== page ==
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美國史丹佛大學醫學研究 – 睡眠效率可預測晚期乳癌患者的生存期

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Sleep Efficiency May Predict Survival of Advanced Breast Cancer Patients

As previous studies have shown just how critical a role sleep plays in overall health, recent research conducted by scientists at Stanford University closely examines sleep and its role in the survival of women with advanced breast cancer.

For the study, researchers examined 97 women with advanced cancer at a mean age of 55. The objective of sleep parameters were measured by wrist actigraphy over a three day period, with most participants spending around 8 hours in bed at night. However, findings showed that they only slept for around 6.5 hours.

Findings showed that better sleep efficiency was linked to a lower mortality rate, with mean survival for efficient sleepers at 68.9 months and poor sleepers at 33.2 months. Further analysis also showed a 10 percent increase in sleep efficiency that estimated hazard of subsequent mortality by 32 percent.

“We were surprised by the magnitude of the relationship between sleep quality and overall survival even after we accounted for medical and psychological variables that typically predict survival,” said lead author Oxana Palesh, PhD, assistant professor in the Department of Psychiatry and Behavioral Sciences at Stanford University and research director of the Stanford Cancer Survivorship, via a press release. “Good sleep seems to have a strongly protective effect, even with advanced breast cancer.”

“This study emphasizes the importance of assessing sleep quality among women with breast cancer,” said American Academy of Sleep Medicine President Dr. M. Safwan Badr. “Healthy sleep is critical for physical health, quality of life and overall well-being.”

The National Cancer Institute estimates that there will be 40,000 deaths from breast cancer in the U.S. in 2014.

As previous studies have shown just how critical a role sleep plays in overall health, recent research conducted by scientists at Stanford University closely examines sleep and its role in the survival of women with advanced breast cancer.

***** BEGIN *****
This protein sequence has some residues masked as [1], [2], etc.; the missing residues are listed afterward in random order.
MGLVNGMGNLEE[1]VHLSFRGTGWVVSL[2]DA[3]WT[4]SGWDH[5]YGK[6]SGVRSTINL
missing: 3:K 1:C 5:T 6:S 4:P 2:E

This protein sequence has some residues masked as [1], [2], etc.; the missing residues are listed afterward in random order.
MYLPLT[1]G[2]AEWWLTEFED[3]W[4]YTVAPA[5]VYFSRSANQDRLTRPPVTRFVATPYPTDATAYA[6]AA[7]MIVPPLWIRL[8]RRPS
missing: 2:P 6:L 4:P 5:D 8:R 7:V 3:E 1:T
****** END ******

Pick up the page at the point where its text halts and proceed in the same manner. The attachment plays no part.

For the study, researchers examined 97 women with advanced cancer at a mean age of 55. The objective of sleep parameters were measured by wrist actigraphy over a three day period, with most participants spending around 8 hours in bed at night. However, findings showed that they only slept for around 6.5 hours.

Findings showed that better sleep efficiency was linked to a lower mortality rate, with mean survival for efficient sleepers at 68.9 months and poor sleepers at 33.2 months. Further analysis also showed a 10 percent increase in sleep efficiency that estimated hazard of subsequent mortality by 32 percent.

“We were surprised by the magnitude of the relationship between sleep quality and overall survival even after we accounted for medical and psychological variables that typically predict survival,” said lead author Oxana Palesh, PhD, assistant professor in the Department of Psychiatry and Behavioral Sciences at Stanford University and research director of the Stanford Cancer Survivorship, via a press release. “Good sleep seems to have a strongly protective effect, even with advanced breast cancer.”

“This study emphasizes the importance of assessing sleep quality among women with breast cancer,” said American Academy of Sleep Medicine President Dr. M. Safwan Badr. “Healthy sleep is critical for physical health, quality of life and overall well-being.”

The National Cancer Institute estimates that there will be 40,000 deaths from breast cancer in the U.S. in 2014.

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